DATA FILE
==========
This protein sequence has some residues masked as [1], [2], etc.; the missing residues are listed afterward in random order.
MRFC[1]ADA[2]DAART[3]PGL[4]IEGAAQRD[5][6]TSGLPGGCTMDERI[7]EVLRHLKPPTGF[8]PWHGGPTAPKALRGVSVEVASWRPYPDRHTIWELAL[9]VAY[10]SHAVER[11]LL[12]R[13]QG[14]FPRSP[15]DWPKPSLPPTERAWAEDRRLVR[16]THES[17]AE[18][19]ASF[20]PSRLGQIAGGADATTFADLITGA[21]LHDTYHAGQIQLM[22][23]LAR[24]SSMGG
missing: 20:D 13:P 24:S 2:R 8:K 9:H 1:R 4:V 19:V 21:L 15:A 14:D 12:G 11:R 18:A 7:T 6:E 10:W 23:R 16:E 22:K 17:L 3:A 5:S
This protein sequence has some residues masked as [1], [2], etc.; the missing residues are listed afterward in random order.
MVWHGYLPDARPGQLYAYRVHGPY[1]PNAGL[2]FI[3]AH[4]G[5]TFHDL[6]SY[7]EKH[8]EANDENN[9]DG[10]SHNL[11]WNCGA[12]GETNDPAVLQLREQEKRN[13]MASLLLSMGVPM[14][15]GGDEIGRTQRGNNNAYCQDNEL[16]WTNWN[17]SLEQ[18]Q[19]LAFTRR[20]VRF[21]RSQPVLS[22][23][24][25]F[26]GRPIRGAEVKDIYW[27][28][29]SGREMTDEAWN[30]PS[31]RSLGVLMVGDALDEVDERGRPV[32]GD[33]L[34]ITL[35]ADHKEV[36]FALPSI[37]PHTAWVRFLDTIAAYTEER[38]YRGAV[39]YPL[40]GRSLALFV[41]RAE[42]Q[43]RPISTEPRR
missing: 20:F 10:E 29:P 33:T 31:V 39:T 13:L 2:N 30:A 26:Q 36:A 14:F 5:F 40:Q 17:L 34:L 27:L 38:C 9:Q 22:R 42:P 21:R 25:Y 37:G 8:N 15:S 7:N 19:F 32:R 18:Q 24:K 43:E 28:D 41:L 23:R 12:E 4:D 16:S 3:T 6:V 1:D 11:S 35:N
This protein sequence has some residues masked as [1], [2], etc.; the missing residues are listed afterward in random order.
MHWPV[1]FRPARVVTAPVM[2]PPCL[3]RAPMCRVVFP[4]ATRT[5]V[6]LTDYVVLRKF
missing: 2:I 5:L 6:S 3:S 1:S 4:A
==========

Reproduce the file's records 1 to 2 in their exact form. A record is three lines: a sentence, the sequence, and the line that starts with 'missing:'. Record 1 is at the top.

This protein sequence has some residues masked as [1], [2], etc.; the missing residues are listed afterward in random order.
MRFC[1]ADA[2]DAART[3]PGL[4]IEGAAQRD[5][6]TSGLPGGCTMDERI[7]EVLRHLKPPTGF[8]PWHGGPTAPKALRGVSVEVASWRPYPDRHTIWELAL[9]VAY[10]SHAVER[11]LL[12]R[13]QG[14]FPRSP[15]DWPKPSLPPTERAWAEDRRLVR[16]THES[17]AE[18][19]ASF[20]PSRLGQIAGGADATTFADLITGA[21]LHDTYHAGQIQLM[22][23]LAR[24]SSMGG
missing: 20:D 13:P 24:S 2:R 8:K 9:H 1:R 4:V 19:V 21:L 15:A 14:D 12:G 11:R 18:A 7:T 6:E 10:W 23:R 16:E 22:K 17:L 3:A 5:S
This protein sequence has some residues masked as [1], [2], etc.; the missing residues are listed afterward in random order.
MVWHGYLPDARPGQLYAYRVHGPY[1]PNAGL[2]FI[3]AH[4]G[5]TFHDL[6]SY[7]EKH[8]EANDENN[9]DG[10]SHNL[11]WNCGA[12]GETNDPAVLQLREQEKRN[13]MASLLLSMGVPM[14][15]GGDEIGRTQRGNNNAYCQDNEL[16]WTNWN[17]SLEQ[18]Q[19]LAFTRR[20]VRF[21]RSQPVLS[22][23][24][25]F[26]GRPIRGAEVKDIYW[27][28][29]SGREMTDEAWN[30]PS[31]RSLGVLMVGDALDEVDERGRPV[32]GD[33]L[34]ITL[35]ADHKEV[36]FALPSI[37]PHTAWVRFLDTIAAYTEER[38]YRGAV[39]YPL[40]GRSLALFV[41]RAE[42]Q[43]RPISTEPRR
missing: 20:F 10:E 29:P 33:T 31:V 39:T 13:L 2:N 30:A 26:Q 36:A 14:F 5:F 40:Q 17:L 34:L 27:L 38:C 9:Q 22:R 42:P 21:R 25:Y 37:G 8:N 15:S 7:N 19:F 32:R 18:Q 24:K 43:E 28:D 41:L 23:R 12:E 4:D 16:S 3:T 6:V 1:D 11:S 35:N